It is not often in life that you say goodbye to someone probably for the rest of your life.  It all hit me in that moment that these kids I loved so much, and father Shubash, who became my very good friend, I will most likely never see again. Some of the kids wrote us a last letter and gave them to us as we were leaving and it was very difficult to read on the bus as these letters and some pictures on my camera are all I have, along with my memories of times, to remember these people.

I know for a fact that I will never forget me time here or the people that I met in this country.  They are the most generous and open people I have ever met. This will most likely be my last email, though I may send one when I land in New York just to say I arrived safely.  I thank you for all of your prayers and thoughts while I have been abroad, and I only have one more request for you.  Do not pray for me, but pray for the people living in Bangladesh.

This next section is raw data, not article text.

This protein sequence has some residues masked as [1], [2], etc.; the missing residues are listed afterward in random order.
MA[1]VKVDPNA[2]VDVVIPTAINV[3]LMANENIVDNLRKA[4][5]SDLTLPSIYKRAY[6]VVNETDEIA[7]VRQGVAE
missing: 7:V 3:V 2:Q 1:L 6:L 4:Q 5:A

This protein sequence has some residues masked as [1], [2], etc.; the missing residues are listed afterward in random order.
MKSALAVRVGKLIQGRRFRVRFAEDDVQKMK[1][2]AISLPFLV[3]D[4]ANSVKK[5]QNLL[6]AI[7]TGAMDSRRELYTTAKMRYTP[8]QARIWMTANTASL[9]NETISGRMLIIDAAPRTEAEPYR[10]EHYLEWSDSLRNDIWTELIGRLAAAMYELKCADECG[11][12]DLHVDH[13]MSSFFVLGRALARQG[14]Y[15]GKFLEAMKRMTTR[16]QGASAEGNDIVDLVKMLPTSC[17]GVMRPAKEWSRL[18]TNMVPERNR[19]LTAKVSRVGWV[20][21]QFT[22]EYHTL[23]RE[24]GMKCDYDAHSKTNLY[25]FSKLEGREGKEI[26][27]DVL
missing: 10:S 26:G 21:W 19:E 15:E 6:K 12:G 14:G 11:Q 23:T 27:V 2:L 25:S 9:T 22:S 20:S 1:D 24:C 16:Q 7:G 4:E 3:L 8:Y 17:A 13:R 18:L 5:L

I would be more than happy to sit down with anyone and tell them about my time here, and just the amazing people that are living here.  Thank you all once again.

Leo DiPiero


  1. Strange thing. I post a comment last week, and I can't find it now. Anyways, Welcome home Jeff. From your Blog, you seems had a great time in Bangladesh. Maybe you get more than that.

    I and Yi are missing you. Hope you success and happy.